I’ll begin with the video at the top of this article by David Deida, perhaps the most (in)famous contemporary teacher of masculine and feminine. I should say upfront that I actually think David often gets a bum rap. This video is good because you hear David’s own words rather than summarized versions (whether pro or con) of his ideas. Nevertheless I still think there is a serious categorical error in what he says.

Deida clearly articulates the idea of a masculine and feminine principle. The Masculine, Deida says, is the Witness or the Unmoved aspect of Consciousness. The Feminine, in contrast, is Light or Energy-Radiance, the Manifest Form of Consciousness.

This teaching is the classic teaching of the Shiva-Shakti Tantric tradition. Lord Shiva is Dark and Unmoved, The Death or Deatheless Ease of Consciousness. Goddess Shakti is the Dancing Wild Energy of Manifestation.

Now you’ll note that David says his description of Consciousness and Light as Masculine and Feminine is how he paints, a form of art, and a description (really an interpretation I would say). Too often people have forgotten how this is an artistic painting and not a scientific description of reality.


Another teacher who uses Masculine and Feminine in integral spiritual discourse is Genpo Roshi (Big Mind/Big Heart teaching). This article lays out nicely Roshi’s views on the matter. Genpo is more influenced by the Taoist tradition of the Yin/Yang symbol than the Shiva-Shakti imagery.

In fact though the Yin-Yang and Shiva-Shakti imagery are often thought to be interchangeable, it’s worth asking whether they are so. Notice that in the Taoist symbol it is the Feminine (Yin) that is dark, receptive, and unmoved while in the Tantric system it is The Masculine (Shiva) arguably exhibits those traits. In the Taoist system it is the Masculine (Yang) that is energetic, the force of evolution, something akin to the Shakti (Feminine) in the Tantric system.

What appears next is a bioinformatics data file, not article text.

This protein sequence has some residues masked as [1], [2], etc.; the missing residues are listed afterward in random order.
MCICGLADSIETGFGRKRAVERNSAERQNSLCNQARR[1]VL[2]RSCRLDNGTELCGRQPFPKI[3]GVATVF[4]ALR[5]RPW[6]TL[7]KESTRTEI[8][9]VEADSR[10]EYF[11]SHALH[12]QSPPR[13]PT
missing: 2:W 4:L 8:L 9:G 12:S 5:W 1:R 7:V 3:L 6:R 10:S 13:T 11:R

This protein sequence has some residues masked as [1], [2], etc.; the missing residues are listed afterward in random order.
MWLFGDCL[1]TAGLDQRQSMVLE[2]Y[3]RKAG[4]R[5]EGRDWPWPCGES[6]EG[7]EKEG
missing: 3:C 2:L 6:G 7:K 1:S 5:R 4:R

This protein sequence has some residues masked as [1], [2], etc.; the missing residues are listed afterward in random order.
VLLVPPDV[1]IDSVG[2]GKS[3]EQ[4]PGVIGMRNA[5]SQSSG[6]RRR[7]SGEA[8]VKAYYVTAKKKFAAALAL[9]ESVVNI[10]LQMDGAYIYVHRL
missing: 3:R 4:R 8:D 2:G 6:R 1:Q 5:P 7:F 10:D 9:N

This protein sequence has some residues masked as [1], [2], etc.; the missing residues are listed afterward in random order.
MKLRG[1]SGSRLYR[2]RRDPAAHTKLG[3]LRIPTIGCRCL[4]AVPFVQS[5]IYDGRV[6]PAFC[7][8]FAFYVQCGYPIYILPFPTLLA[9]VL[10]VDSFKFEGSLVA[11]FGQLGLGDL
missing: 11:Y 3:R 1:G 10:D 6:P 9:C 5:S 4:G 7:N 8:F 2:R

I don’t want to push those distinctions too far, but notice that in some sense, the language and categorization is a bit arbitrary.

Third, Sofia Diaz, one of the leaders of Integral Feminism. She writes:

So we’re basically talking about something that is invisible because it is so present all the time. And it is important to make the distinction between the terms feminine, woman, and female. The Feminine is an aspect of existence that is independent of women. A more absolute definition would be that, relative to the Masculine Principle of absolute infinity, the Feminine Principle is everything that appears, everything that is noticed, even the noticer himself or herself. However, in terms of human embodiment, it is expressed as a woman’s body, because the Feminine is the receptive principle and the masculine is the penetrative principle. Our relationship to the Feminine is our relationship to embodiment.

I think this equation of Embodiment with the Feminine and Infinity with the Masculine (as trans-personal Principles) is deeply flawed. By interpreting, naming, and labeling the principle of Consciousness-Agency as Masculine and Embodiment-Radiance as Feminine, we end up converting what are (in many cases) specific cultural and historical expressions of gender into Cosmic Archetypes of the Universe. The technical philosophical term for such a mistake is essentializing—making what is specific, chosen, and open to change into something eternal, essential, and given in the Universe. This doesn't mean I think their teachings, practices or ways are invalid--I'm simply talking about interpretation and categorization here.

Read the whole article.

For what it's worth, Deida was a student of and co-creator of partnership teachings with Sophia Diaz from 1983 to 2000, so there is bound to be considerable overlap in their perspectives (Deida, David and Diaz, Sofia; The Tantra of Relationship [Audio program], 1990).